Seven to Buy Push E-Mail Rival

 
 
By Shelley Solheim  |  Posted 2005-04-11 Print this article Print
 
 
 
 
 
 
 

Wireless push e-mail provider Seven Networks Inc. is set to acquire its rival Smartner Information Systems Ltd. this week.

Wireless push e-mail provider Seven Networks Inc. is set to acquire its rival Smartner Information Systems Ltd. this week.

The move will allow Seven to expand its geographic footprint, especially into Europe, where Smartner, based in Helsinki, Finland, has made inroads with its wireless push e-mail offering.

The acquisition will also expand Sevens partnerships with handset manufacturers and wireless carriers, bringing more options to enterprises looking to equip their mobile work forces, said Bill Nguyen, founder, chairman and co-CEO of Seven, in Redwood City, Calif.

Terms of the deal were not disclosed.

"The big thing for enterprise customers is that they always complain, We love the solution, but we want it with this network and with this device," said Nguyen.

Seven provides its wireless e-mail technology through wireless carriers, which offer enterprises the service either as a hosted version or as a behind-the-firewall server deployment. Seven also works with handset manufacturers to integrate its client into their devices, and the acquisition will deepen its relationships with major device makers such as Nokia Corp.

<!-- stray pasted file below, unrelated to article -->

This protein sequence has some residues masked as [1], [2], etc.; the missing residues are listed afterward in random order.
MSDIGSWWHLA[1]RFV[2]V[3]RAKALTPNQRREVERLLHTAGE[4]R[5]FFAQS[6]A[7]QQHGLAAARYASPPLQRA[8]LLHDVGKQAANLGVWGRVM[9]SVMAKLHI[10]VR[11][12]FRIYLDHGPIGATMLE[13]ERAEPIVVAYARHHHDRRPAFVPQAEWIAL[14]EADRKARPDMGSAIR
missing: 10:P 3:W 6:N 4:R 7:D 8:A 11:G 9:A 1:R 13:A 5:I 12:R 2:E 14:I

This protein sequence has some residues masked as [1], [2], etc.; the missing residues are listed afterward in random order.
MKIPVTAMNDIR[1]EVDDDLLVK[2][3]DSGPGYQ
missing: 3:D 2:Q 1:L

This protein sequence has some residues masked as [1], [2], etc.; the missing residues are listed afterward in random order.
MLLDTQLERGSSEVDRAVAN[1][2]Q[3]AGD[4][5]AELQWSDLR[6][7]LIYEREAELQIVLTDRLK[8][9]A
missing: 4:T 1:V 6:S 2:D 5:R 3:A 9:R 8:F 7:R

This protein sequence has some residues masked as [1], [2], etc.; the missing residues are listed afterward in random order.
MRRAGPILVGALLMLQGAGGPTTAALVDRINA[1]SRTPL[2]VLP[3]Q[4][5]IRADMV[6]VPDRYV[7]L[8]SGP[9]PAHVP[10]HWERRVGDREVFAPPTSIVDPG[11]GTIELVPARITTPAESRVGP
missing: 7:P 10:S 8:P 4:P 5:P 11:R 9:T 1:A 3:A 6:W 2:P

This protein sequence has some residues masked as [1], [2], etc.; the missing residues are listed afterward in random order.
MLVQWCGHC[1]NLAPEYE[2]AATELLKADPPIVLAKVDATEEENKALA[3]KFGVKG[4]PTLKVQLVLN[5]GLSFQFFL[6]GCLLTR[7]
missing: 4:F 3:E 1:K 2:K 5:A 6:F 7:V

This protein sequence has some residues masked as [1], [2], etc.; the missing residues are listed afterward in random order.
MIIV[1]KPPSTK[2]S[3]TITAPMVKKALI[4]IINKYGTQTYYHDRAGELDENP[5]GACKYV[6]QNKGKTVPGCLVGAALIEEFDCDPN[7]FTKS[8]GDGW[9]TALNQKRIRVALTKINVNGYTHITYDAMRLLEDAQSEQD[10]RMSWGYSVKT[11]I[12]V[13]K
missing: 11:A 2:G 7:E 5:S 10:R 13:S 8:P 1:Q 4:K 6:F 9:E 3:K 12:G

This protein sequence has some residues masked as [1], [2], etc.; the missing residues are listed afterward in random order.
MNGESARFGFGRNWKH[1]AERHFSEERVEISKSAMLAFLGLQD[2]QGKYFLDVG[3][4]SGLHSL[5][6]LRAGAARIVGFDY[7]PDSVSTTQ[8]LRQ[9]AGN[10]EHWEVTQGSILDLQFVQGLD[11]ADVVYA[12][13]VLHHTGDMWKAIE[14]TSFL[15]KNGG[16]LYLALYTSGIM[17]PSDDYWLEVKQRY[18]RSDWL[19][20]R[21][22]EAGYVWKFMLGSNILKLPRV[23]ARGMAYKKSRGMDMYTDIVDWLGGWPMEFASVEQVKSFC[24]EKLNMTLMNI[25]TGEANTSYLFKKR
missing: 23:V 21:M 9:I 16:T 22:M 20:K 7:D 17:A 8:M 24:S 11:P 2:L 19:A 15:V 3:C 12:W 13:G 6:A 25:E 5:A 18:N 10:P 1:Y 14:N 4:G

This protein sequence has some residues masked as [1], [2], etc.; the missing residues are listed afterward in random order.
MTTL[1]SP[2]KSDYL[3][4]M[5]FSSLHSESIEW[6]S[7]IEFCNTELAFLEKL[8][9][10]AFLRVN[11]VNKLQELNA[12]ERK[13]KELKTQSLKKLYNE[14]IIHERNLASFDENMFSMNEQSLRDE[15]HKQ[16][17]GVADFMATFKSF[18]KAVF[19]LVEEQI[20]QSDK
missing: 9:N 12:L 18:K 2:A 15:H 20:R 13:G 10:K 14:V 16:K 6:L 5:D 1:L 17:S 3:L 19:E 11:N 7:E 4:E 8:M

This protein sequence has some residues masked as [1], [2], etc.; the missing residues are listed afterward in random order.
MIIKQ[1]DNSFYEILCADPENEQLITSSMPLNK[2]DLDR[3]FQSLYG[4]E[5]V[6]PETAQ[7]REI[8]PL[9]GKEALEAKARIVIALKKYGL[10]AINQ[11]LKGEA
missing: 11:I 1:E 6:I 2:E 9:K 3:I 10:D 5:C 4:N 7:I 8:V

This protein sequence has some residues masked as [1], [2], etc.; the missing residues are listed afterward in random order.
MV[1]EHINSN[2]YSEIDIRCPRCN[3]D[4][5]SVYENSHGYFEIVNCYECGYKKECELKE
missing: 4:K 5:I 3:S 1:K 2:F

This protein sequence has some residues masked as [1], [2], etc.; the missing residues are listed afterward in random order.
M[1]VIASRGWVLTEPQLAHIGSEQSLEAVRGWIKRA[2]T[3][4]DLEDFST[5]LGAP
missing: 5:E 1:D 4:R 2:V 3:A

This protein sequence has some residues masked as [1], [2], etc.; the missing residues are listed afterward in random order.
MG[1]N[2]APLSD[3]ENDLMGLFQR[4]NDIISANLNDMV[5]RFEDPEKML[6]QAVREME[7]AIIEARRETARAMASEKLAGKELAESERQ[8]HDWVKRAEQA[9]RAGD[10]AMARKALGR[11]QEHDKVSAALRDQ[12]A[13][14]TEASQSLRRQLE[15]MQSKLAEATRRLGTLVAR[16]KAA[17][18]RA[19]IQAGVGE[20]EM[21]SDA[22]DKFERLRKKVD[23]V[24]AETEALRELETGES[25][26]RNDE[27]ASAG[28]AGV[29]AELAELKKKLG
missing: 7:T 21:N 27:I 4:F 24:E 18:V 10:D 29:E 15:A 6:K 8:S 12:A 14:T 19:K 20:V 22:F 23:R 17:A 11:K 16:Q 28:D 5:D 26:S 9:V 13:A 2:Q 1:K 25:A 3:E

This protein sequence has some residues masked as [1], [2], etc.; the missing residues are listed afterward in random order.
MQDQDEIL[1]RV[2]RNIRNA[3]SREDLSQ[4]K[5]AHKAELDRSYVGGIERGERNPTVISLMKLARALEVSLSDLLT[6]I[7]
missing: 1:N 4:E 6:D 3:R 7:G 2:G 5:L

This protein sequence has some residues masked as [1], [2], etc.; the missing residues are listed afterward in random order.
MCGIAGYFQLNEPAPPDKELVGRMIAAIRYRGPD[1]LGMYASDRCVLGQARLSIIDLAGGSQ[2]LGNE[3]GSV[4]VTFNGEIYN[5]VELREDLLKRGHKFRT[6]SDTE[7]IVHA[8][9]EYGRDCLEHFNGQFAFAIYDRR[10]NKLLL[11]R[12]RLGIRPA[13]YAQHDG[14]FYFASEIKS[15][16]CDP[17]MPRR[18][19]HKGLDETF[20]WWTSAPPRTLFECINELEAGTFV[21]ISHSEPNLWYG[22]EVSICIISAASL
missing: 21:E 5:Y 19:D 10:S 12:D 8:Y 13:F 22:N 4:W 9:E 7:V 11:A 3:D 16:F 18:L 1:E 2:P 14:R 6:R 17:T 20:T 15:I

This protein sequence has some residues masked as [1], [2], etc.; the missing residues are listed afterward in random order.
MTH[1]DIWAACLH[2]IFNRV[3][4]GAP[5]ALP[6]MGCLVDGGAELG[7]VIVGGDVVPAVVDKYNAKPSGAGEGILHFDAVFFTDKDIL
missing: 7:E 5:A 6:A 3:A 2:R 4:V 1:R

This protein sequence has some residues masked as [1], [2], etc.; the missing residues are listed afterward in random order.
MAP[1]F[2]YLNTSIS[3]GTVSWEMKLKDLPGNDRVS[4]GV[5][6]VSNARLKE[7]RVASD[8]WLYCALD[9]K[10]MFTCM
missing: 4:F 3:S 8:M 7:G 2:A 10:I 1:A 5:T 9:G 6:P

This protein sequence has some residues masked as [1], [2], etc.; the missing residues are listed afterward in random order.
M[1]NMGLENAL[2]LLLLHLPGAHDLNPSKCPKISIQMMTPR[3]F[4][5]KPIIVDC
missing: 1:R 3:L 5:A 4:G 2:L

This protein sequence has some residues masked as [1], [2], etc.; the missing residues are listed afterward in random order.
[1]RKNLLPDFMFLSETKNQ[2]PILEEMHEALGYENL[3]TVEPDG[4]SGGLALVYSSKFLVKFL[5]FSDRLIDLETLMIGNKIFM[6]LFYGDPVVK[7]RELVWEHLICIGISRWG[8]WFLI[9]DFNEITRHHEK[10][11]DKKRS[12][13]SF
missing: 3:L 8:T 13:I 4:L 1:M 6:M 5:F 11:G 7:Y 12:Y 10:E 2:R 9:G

"One of the areas Smartners been good in is the development its done with Nokias OS platform, so as Nokia comes out with more enterprise-class devices, Seven will benefit there," said Eugene Signorini, an analyst with Yankee Group Research Inc., in Boston.

Competition among providers of wireless push e-mail—which Research In Motion Ltd. first popularized with its BlackBerry device and Enterprise Server—is heating up, and now Microsoft Corp. is poised to turn up the heat further by providing push e-mail capabilities from its Exchange Server to Pocket PC-based devices.

"Everyone has to feel a little threatened. Microsoft is an 800-pound gorilla in any space they enter," said Signorini. "The question is, Will the experience Microsoft delivers through its own Exchange platform and by licensing ActiveSync render everyone else obsolete?"

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